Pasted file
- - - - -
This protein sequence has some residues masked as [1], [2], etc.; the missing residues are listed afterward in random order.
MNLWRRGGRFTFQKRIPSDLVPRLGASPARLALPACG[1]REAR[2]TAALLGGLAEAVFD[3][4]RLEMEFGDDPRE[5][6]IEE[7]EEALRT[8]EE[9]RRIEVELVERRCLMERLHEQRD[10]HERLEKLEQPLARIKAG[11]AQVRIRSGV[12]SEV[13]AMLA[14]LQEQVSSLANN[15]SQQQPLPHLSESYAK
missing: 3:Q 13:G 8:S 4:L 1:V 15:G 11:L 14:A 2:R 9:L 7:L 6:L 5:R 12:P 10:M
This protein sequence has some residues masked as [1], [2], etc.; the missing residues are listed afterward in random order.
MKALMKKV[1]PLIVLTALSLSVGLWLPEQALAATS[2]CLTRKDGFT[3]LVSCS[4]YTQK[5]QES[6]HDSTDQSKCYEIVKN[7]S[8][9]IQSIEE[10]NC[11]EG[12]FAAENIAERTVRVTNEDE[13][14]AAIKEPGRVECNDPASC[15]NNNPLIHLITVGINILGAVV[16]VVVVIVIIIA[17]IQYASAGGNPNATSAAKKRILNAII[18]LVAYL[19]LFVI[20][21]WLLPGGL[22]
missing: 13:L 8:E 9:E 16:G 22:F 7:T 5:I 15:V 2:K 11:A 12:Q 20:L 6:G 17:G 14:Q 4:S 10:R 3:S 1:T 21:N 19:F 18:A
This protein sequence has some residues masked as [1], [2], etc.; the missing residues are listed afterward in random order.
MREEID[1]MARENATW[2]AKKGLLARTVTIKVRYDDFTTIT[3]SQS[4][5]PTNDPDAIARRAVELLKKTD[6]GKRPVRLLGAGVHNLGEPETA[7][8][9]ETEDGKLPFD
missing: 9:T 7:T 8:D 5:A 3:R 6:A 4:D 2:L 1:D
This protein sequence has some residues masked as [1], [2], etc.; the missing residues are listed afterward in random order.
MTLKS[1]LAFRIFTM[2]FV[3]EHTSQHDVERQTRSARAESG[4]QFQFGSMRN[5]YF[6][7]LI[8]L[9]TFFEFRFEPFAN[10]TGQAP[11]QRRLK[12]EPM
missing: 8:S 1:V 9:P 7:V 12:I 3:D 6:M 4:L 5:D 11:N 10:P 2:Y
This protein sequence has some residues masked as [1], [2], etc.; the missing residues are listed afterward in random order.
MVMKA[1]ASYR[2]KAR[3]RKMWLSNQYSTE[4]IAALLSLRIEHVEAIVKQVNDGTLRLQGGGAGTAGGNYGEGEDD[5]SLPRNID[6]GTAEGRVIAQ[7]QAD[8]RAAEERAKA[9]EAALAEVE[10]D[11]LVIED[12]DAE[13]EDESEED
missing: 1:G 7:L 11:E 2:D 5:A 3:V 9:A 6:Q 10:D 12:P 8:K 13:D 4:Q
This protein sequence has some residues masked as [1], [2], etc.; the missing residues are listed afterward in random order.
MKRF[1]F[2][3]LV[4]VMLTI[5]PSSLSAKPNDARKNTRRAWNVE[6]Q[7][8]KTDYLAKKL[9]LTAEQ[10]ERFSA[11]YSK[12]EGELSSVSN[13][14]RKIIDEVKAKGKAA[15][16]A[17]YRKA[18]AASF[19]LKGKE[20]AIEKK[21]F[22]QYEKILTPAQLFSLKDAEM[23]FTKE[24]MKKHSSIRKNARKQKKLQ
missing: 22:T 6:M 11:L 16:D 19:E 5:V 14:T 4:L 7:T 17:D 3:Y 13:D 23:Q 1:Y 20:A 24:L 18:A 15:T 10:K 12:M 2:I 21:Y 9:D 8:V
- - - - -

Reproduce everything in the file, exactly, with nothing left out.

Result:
This protein sequence has some residues masked as [1], [2], etc.; the missing residues are listed afterward in random order.
MNLWRRGGRFTFQKRIPSDLVPRLGASPARLALPACG[1]REAR[2]TAALLGGLAEAVFD[3][4]RLEMEFGDDPRE[5][6]IEE[7]EEALRT[8]EE[9]RRIEVELVERRCLMERLHEQRD[10]HERLEKLEQPLARIKAG[11]AQVRIRSGV[12]SEV[13]AMLA[14]LQEQVSSLANN[15]SQQQPLPHLSESYAK
missing: 3:Q 13:G 8:S 4:L 1:V 15:G 11:L 14:A 2:R 9:L 7:L 6:L 5:R 12:P 10:M
This protein sequence has some residues masked as [1], [2], etc.; the missing residues are listed afterward in random order.
MKALMKKV[1]PLIVLTALSLSVGLWLPEQALAATS[2]CLTRKDGFT[3]LVSCS[4]YTQK[5]QES[6]HDSTDQSKCYEIVKN[7]S[8][9]IQSIEE[10]NC[11]EG[12]FAAENIAERTVRVTNEDE[13][14]AAIKEPGRVECNDPASC[15]NNNPLIHLITVGINILGAVV[16]VVVVIVIIIA[17]IQYASAGGNPNATSAAKKRILNAII[18]LVAYL[19]LFVI[20][21]WLLPGGL[22]
missing: 13:L 8:E 9:E 16:G 22:F 7:T 5:I 15:V 2:K 11:A 12:Q 20:L 6:G 17:G 14:Q 4:S 10:R 3:S 1:T 21:N 19:F 18:A
This protein sequence has some residues masked as [1], [2], etc.; the missing residues are listed afterward in random order.
MREEID[1]MARENATW[2]AKKGLLARTVTIKVRYDDFTTIT[3]SQS[4][5]PTNDPDAIARRAVELLKKTD[6]GKRPVRLLGAGVHNLGEPETA[7][8][9]ETEDGKLPFD
missing: 9:T 7:T 8:D 5:A 3:R 6:A 4:D 2:L 1:D
This protein sequence has some residues masked as [1], [2], etc.; the missing residues are listed afterward in random order.
MTLKS[1]LAFRIFTM[2]FV[3]EHTSQHDVERQTRSARAESG[4]QFQFGSMRN[5]YF[6][7]LI[8]L[9]TFFEFRFEPFAN[10]TGQAP[11]QRRLK[12]EPM
missing: 8:S 1:V 9:P 7:V 12:I 3:D 6:M 4:L 5:D 11:N 10:P 2:Y
This protein sequence has some residues masked as [1], [2], etc.; the missing residues are listed afterward in random order.
MVMKA[1]ASYR[2]KAR[3]RKMWLSNQYSTE[4]IAALLSLRIEHVEAIVKQVNDGTLRLQGGGAGTAGGNYGEGEDD[5]SLPRNID[6]GTAEGRVIAQ[7]QAD[8]RAAEERAKA[9]EAALAEVE[10]D[11]LVIED[12]DAE[13]EDESEED
missing: 1:G 7:L 11:E 2:D 5:A 3:V 9:A 6:Q 10:D 12:P 8:K 13:D 4:Q
This protein sequence has some residues masked as [1], [2], etc.; the missing residues are listed afterward in random order.
MKRF[1]F[2][3]LV[4]VMLTI[5]PSSLSAKPNDARKNTRRAWNVE[6]Q[7][8]KTDYLAKKL[9]LTAEQ[10]ERFSA[11]YSK[12]EGELSSVSN[13][14]RKIIDEVKAKGKAA[15][16]A[17]YRKA[18]AASF[19]LKGKE[20]AIEKK[21]F[22]QYEKILTPAQLFSLKDAEM[23]FTKE[24]MKKHSSIRKNARKQKKLQ
missing: 22:T 6:M 11:L 16:D 19:E 5:V 14:T 4:L 7:T 17:D 3:Y 13:D 23:Q 1:Y 20:A 24:L 18:A 15:T 10:K 12:M 2:I 21:Y 9:D 8:V